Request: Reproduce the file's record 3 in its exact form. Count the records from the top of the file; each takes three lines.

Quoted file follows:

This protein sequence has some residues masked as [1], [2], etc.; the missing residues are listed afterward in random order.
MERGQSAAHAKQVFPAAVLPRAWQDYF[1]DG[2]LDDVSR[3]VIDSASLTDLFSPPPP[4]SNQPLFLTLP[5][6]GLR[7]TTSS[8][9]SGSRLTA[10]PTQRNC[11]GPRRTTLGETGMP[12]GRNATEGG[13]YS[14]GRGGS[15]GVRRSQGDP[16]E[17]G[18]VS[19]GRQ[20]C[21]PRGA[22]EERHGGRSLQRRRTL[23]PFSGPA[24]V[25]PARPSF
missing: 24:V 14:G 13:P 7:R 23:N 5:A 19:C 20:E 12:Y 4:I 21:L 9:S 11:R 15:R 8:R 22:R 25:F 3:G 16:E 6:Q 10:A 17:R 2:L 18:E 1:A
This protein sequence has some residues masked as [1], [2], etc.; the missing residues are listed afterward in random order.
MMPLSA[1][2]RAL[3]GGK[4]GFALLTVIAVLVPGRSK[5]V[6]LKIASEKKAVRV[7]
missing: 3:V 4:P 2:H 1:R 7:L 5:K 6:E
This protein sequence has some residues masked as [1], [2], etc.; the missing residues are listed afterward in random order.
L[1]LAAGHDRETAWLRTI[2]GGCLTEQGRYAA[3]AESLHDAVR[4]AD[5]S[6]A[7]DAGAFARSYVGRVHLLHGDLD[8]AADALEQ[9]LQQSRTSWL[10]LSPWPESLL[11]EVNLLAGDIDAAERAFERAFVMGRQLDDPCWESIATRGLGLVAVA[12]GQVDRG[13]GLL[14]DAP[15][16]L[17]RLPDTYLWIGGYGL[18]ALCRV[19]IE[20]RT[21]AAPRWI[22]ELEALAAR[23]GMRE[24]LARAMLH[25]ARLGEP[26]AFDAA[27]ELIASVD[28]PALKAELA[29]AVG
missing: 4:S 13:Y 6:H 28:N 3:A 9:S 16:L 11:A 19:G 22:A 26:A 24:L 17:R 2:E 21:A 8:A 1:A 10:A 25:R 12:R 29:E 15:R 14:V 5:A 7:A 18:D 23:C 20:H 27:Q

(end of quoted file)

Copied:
This protein sequence has some residues masked as [1], [2], etc.; the missing residues are listed afterward in random order.
L[1]LAAGHDRETAWLRTI[2]GGCLTEQGRYAA[3]AESLHDAVR[4]AD[5]S[6]A[7]DAGAFARSYVGRVHLLHGDLD[8]AADALEQ[9]LQQSRTSWL[10]LSPWPESLL[11]EVNLLAGDIDAAERAFERAFVMGRQLDDPCWESIATRGLGLVAVA[12]GQVDRG[13]GLL[14]DAP[15][16]L[17]RLPDTYLWIGGYGL[18]ALCRV[19]IE[20]RT[21]AAPRWI[22]ELEALAAR[23]GMRE[24]LARAMLH[25]ARLGEP[26]AFDAA[27]ELIASVD[28]PALKAELA[29]AVG
missing: 4:S 13:Y 6:H 28:N 3:A 9:S 16:L 11:A 19:G 22:A 26:A 24:L 17:R 2:E 21:A 8:A 1:A 10:A 25:R 12:R 29:E 15:R 14:V 5:A 7:A 18:D 23:C 20:H 27:Q